Aris Multi-Strategy Fund, LP (Aris LP) and Aris Multi-Strategy Offshore Fund Ltd. (Aris Offshore) (together, Aris or Plaintiffs), two funds of hedge funds managed by Aris Capital Management, LLC, brought an action to recover over $5.13 million allegedly lost by the funds in connection with their investments in underlying hedge funds, the Horizon Funds.  Among other things, Plaintiffs alleged fraud on the part of the Horizon Funds and the indirect owner of the Horizon Funds’ investment manager.  On December 14, 2009, the New York State Supreme Court rejected a motion by the defendants to dismiss the fraud claims, finding that Plaintiff’s complaint (1) contained allegations sufficient to state a cause of action for fraud, and (2) raised factual questions sufficient to survive dismissal under New York Civil Practice Law and Rules Section 3211.  However, the court dismissed tort claims brought by Plaintiffs, finding that such claims were preempted by the Martin Act (New York State’s anti-securities fraud statute).  We detail the factual background of the case, Aris’ legal arguments and the court’s analysis.

FASB Issues Proposed Accounting Standards Update to Defer Consolidation Reporting Requirements for Managers of Certain Hedge Funds

On December 4, 2009, the Financial Accounting Standards Board (FASB) issued proposed guidance to allow certain entities that manage the assets of investment funds, including mutual, private equity and hedge funds, to avoid having to consolidate the assets and liabilities of such entities on their balance sheets under new consolidation rules that go into effect in January 2010.  The draft guidance, issued as an Accounting Standards Update (ASU) and entitled “Amendments to Statement 167 for Certain Investment Funds,” would affect the use of Accounting Standards Codification Topic 810 (formerly FASB No. 167, amending FASB Interpretation 46(R)).  As currently written, Accounting Statement 167 – which requires nonpublic companies to publicly disclose their interests in variable interest entities in a similar manner to public entities – may result in investment managers consolidating in their financial statements the assets and liabilities of many hedge funds, private equity funds and other investment funds that they manage.  The draft ASU would defer its application for investment managers’ interests that meet certain criteria.  This article details those criteria, the proposed amendments and the implications for hedge fund managers of the proposed guidance.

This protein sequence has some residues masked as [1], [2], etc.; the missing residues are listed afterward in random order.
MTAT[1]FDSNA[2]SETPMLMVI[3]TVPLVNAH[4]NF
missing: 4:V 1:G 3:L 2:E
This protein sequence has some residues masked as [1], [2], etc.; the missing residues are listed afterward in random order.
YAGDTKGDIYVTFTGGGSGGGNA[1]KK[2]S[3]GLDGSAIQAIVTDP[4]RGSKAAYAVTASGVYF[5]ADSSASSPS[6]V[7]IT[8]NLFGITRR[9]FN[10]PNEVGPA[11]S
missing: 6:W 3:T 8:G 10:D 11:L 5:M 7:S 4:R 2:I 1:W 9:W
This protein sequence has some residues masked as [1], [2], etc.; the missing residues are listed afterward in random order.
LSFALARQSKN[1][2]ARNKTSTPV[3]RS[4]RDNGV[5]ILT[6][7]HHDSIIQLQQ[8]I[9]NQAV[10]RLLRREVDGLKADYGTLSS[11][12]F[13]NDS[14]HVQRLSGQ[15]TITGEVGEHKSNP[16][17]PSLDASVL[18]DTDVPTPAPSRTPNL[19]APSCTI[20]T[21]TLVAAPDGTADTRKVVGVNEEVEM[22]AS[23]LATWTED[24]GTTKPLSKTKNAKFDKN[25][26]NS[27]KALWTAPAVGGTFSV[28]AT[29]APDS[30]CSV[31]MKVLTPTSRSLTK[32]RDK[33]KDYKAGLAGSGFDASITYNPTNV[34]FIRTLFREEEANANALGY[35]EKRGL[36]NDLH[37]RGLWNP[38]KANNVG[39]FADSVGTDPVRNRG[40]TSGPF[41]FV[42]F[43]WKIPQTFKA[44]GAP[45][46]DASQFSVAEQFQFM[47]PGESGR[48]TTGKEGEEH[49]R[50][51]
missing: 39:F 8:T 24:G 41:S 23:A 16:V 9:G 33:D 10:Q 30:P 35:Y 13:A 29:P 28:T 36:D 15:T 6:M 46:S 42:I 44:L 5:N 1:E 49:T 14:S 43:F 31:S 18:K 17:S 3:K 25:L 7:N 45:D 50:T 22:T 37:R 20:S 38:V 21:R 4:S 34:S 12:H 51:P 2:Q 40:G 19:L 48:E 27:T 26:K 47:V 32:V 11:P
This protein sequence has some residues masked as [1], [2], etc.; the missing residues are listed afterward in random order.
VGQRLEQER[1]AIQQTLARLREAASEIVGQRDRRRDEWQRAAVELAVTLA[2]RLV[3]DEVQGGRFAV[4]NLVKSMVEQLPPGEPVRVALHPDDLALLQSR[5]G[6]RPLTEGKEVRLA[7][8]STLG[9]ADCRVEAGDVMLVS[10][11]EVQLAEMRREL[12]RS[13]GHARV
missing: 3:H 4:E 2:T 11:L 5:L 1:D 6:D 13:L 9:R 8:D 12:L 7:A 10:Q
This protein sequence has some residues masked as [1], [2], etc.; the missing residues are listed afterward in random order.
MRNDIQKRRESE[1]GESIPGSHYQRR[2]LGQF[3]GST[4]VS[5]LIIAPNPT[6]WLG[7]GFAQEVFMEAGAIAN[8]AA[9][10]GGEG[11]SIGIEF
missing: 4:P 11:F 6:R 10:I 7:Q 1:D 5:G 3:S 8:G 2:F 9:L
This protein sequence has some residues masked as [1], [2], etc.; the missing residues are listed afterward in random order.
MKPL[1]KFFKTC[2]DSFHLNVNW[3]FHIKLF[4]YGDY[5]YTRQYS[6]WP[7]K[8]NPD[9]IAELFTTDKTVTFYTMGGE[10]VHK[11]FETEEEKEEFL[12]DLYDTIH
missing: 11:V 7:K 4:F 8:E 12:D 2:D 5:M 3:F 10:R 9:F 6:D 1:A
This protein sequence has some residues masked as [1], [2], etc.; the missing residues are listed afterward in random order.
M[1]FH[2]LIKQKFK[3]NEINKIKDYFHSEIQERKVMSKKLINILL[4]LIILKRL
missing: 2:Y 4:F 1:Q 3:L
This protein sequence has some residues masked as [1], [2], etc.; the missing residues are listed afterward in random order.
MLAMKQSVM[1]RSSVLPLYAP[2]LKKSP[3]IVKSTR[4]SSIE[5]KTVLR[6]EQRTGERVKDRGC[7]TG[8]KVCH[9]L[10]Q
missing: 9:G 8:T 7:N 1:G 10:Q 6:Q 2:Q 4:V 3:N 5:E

“The King of Oil: The Secret Lives of Marc Rich,” By Daniel Ammann; St. Martin’s Press, 302 Pages

Swiss business journalist Daniel Ammann presents a remarkable revisionist view of an ingenious and notorious commodities trader in his new biography “The King of Oil: The Secret Lives of Marc Rich.”  The fugitive who went into Swiss exile in 1983 to escape prosecution for tax evasion and trading with the enemy, and received an explosively controversial presidential pardon on Bill Clinton’s last day in office, finally gets his side of the story told, after decades of bad press that caricatured him as a villainous, traitorous and utterly immoral financier.  Ammann seeks to set the story straight in a sympathetic yet scrupulously even-handed manner, basing his account on hours of rare interviews with the publicity-shy Rich and his associates, as well as information from many other sources familiar with Rich’s business career and his epic legal ordeals.  In a guest article, noted author Joshua A. Lustig reviews Ammann’s book.  In the course of his review, Lustig recounts Rich’s: upbringing; ascent at commodities trading firm Philipp Brothers; trading innovations; 1983 indictment by then-U.S. Attorney for the Southern District of New York Rudy Giuliani; guilty plea; controversial pardon by Bill Clinton; and legacy.

Former Morgan Stanley Executive Patrick Mortimer Joins UBS as Senior Relationship Manager for Prime Brokerage Services

On January 11, 2010, Patrick Mortimer will join UBS AG as a Managing Director and Senior Relationship Manager for Prime Brokerage Services.  Mortimer resigned as Morgan Stanley’s U.S. prime brokerage head last March.